Today we commemorate Pennsylvanians with Disabilities Day.
As we prepare to honor disabled Pennsylvanians, I want to offer a reminder of services available to them through the state.
It has been nearly 22 years since President George H.W. Bush signed the Americans with Disabilities Act. As a nation, and as a state, we have come a long way since then to help the disabled achieve employment and live as independently as possible.
In Pennsylvania, three entities are working to ensure that the state’s disabled population is represented:
* The Governor’s Cabinet for People with Disabilities makes recommendations to the governor on policies, procedure regulations and legislation that assist people with disabilities.
* The state Department of Public Welfare (www.dpw.state.pa.us) supports programs for people with disabilities including assisted living and personal care homes, community services and medical assistance.
* Finally, the state Department of Labor and Industry (www.dli.state.pa.us) provides comprehensive services to assist the disabled with finding a job, determining eligibility for Social Security disability benefits and much more.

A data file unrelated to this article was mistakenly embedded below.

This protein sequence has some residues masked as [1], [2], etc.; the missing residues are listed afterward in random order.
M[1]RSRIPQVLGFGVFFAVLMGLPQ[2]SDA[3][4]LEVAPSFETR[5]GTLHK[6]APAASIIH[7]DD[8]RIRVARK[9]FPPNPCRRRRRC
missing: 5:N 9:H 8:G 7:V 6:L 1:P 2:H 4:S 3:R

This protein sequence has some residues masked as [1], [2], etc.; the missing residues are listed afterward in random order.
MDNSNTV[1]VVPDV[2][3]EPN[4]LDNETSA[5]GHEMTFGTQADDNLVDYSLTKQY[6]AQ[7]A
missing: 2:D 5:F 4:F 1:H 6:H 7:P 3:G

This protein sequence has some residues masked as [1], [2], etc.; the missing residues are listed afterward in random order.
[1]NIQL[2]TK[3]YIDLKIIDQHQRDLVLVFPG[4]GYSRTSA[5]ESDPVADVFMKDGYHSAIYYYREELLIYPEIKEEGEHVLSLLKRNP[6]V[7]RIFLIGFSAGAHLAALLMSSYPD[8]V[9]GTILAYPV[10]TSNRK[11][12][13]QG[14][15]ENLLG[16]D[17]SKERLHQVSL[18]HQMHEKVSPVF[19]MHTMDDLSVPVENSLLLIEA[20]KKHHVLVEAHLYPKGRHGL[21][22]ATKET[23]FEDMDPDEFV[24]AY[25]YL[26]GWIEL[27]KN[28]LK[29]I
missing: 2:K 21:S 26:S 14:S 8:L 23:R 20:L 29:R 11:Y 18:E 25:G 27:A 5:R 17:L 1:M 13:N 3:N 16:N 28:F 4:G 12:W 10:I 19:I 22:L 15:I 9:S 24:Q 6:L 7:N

My staff and I are always available to help constituents navigate through the myriad services available to them – and we are happy to do so. Please know that you have an advocate for you here at home and in Harrisburg.
State Representative, 72nd District
Statements don’t support Cresson facts
Statements made by the state Department of Corrections concerning the closing of SCI-Cresson are puzzling and factually incorrect.
Officials claim the jail is old and inefficient. But taxpayers have spent more than $60 million to upgrade the prison to as high a standard as most of the prisons across the state.
They claim that the prison’s operational costs are too high. They are using their own figures. There are many prisons in Pennsylvania more expensive to operate.
They claim the prison takes more officers to operate due to age. However, like most modern prisons, Cresson has a bank of cameras to assist the officers watching the inmates. One cell block (less than 8 years old) is computerized to enhance security. Does that sound old to anyone?
They claim that inmate populations are dropping. But the trends over the past 40 years say differently – a fact that the secretary of corrections admitted in a report he issued in 2011. Why the change?
They claim they are paroling inmates faster, but more than 50 percent of paroled inmates return to prison.
They claim that Cresson isn’t a “specialized” prison, but inmates from all over the state are shipped here because of Cresson’s special-needs programs.
Why would you shut down any prison when 17 of the 20 prisons in the state are overcrowded?
Why would you keep calling it old when you know that most of the buildings are less than 35 years old and all have been upgraded to meet and surpass standards?